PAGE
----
The movement to bring Blair to trial as a war criminal is gathering steam. Writing in the First Post Neil Clark reported: “There is widespread contempt for a man [Blair] who has made millions [his reward from the Bush regime] while Iraqis die in their hundreds of thousands due to the havoc unleashed by the illegal invasion, and who, with breathtaking arrogance, seems to regard himself as above the rules of international law.” Clark notes that the West’s practice of shipping Serbian and African leaders off to the War Crimes Tribunal, while exempting itself, is wearing thin.

In the US, of course, there is no such attempt to hold to account Bush, Cheney, Condi Rice, Rumsfeld, Wolfowitz, and the large number of war criminals that comprised the Bush Regime. Indeed, Obama, whom Republicans love to hate, has gone out of his way to protect the Bush cohort from being held accountable.

Here in Great Moral America we only hold accountable celebrities and politicians for their sexual indiscretions. Tiger Woods is paying a bigger price for his girlfriends than Bush or Cheney will ever pay for the deaths and ruined lives of millions of people. The consulting company, Accenture Plc, which based its marketing program on Tiger Woods, has removed Woods from its Web site. Gillette announced that the company is dropping Woods from its print and broadcast ads. AT&T says it is re-evaluating the company’s relationship with Woods.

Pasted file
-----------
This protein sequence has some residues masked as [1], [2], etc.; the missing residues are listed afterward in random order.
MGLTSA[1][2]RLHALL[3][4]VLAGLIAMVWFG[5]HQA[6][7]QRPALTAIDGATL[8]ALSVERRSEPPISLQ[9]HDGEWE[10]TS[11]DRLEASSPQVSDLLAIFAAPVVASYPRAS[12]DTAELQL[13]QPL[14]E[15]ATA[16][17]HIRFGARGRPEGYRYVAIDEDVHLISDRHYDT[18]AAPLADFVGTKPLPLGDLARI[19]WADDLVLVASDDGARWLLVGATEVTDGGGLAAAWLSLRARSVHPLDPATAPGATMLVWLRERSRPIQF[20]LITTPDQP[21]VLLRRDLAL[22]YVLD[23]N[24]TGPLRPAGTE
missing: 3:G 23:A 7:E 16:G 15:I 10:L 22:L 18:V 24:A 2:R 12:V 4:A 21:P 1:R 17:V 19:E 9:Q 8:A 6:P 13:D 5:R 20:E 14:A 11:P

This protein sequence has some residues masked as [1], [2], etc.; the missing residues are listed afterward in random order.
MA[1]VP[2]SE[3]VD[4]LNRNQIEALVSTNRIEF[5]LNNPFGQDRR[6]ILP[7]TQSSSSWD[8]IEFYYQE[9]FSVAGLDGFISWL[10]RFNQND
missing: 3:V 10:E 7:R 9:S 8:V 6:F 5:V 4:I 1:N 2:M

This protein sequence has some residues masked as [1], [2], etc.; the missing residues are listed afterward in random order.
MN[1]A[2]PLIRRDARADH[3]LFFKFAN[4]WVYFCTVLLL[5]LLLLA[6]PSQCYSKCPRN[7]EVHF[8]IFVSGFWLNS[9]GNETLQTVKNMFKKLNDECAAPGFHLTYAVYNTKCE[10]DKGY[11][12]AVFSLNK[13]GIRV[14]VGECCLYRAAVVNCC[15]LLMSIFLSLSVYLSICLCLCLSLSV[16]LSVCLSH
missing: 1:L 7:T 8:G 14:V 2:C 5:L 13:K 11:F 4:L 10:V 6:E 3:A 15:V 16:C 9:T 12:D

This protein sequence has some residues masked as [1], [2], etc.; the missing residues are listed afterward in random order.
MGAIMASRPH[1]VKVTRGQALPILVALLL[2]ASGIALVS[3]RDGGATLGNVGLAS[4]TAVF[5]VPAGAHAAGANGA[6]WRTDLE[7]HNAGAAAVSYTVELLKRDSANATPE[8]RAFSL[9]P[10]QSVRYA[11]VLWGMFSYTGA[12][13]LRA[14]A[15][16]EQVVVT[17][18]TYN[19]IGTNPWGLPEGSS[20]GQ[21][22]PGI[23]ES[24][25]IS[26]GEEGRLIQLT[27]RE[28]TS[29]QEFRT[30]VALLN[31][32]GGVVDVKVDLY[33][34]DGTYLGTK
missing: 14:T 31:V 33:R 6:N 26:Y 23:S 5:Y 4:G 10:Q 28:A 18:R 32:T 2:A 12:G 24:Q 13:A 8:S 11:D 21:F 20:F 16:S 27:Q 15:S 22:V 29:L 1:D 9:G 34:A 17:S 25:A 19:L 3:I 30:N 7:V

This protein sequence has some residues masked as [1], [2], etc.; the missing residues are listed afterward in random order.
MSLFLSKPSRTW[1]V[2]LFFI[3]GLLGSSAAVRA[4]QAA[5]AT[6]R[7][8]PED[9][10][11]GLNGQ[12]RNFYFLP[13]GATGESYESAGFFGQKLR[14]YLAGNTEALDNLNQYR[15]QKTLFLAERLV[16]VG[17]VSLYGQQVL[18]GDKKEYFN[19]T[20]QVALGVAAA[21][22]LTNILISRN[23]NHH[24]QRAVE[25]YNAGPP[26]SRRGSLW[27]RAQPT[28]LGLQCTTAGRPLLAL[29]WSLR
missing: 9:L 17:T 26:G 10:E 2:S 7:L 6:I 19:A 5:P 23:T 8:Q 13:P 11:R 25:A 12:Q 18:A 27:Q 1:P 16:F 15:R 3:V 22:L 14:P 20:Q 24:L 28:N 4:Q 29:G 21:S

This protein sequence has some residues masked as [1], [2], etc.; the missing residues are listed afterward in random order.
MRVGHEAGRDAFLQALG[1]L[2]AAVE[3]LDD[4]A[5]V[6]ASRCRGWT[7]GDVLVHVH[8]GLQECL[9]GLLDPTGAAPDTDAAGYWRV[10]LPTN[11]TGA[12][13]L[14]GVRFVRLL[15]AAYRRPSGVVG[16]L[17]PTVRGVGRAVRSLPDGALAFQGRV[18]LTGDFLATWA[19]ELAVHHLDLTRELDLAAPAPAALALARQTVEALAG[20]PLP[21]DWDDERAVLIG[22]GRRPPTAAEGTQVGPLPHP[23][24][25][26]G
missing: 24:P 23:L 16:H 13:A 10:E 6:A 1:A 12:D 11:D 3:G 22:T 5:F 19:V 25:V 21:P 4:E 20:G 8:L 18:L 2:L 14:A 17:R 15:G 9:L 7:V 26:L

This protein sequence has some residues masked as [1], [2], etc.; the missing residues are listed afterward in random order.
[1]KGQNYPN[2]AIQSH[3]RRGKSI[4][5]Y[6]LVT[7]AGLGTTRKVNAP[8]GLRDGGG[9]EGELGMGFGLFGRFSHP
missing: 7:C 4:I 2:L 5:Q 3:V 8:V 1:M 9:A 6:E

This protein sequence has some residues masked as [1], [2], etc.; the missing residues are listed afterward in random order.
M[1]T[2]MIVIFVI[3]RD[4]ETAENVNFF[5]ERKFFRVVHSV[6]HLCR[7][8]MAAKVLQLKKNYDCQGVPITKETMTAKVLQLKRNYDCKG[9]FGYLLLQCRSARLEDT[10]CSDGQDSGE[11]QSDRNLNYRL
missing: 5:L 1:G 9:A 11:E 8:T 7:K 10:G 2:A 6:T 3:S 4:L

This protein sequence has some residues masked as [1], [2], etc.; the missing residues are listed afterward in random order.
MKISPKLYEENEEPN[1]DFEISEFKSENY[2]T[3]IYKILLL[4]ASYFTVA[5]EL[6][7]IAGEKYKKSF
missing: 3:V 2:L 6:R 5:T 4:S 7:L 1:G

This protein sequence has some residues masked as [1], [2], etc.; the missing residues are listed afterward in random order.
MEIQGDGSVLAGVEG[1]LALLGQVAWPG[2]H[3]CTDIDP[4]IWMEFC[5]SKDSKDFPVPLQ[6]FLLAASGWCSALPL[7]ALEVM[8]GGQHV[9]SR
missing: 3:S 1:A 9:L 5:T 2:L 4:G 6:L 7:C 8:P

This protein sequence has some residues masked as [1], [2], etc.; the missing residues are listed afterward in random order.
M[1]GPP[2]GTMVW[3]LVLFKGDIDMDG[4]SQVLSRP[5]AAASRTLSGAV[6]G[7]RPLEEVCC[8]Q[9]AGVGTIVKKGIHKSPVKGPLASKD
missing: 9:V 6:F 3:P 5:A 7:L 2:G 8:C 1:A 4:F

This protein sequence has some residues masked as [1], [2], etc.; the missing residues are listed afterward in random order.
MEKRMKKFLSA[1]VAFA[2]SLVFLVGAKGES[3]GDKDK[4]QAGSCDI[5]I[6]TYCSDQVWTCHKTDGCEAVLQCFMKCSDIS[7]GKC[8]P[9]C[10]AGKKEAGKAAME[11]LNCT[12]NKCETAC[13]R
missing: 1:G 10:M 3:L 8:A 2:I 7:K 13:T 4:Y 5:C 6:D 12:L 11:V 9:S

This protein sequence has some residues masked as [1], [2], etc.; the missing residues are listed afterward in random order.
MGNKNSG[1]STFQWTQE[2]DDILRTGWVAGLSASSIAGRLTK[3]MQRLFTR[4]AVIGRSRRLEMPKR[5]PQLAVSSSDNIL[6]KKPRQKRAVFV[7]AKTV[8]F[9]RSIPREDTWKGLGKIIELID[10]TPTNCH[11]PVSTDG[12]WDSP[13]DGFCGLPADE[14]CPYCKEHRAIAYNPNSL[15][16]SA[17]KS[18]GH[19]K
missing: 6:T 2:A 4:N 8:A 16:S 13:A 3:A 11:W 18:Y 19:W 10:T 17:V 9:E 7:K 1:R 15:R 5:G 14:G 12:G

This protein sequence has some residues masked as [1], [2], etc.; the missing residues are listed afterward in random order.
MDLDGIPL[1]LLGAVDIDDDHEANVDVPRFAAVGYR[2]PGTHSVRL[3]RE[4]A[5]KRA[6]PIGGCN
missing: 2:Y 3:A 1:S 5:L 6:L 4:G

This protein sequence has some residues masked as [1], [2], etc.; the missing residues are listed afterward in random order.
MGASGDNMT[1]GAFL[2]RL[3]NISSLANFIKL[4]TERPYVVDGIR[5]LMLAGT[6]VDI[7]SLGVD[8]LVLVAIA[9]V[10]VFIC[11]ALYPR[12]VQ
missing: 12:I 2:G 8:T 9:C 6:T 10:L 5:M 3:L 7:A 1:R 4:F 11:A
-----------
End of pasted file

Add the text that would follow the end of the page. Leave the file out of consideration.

Apparently, Americans regard sexual infidelity as far more serious than invading countries on the basis of false charges and deception, invasions that have caused the deaths and displacement of millions of innocent people. Remember, the House impeached President Clinton not for his war crimes in Serbia, but for lying about his affair with Monica Lewinsky.

Americans are more upset by Tiger Woods’ sexual affairs than they are by the Bush and Obama administrations’ destruction of US civil liberty. Americans don’t seem to mind that “their” government for the last 8 years has resorted to the detention practices of 1,000 years ago–simply grab a person and throw him into a dungeon forever without bringing charges and obtaining a conviction.

According to polls, Americans support torture, a violation of both US and international law, and Americans don’t mind that their government violates the Foreign Intelligence Surveillance Act and spies on them without obtaining warrants from a court. Apparently, the brave citizens of the “sole remaining superpower” are so afraid of terrorists that they are content to give up liberty for safety, an impossible feat.

With stunning insouciance, Americans have given up the rule of law that protected their liberty. The silence of law schools and bar associations indicates that the age of liberty has passed. In short, the American people support tyranny. And that’s where they are headed.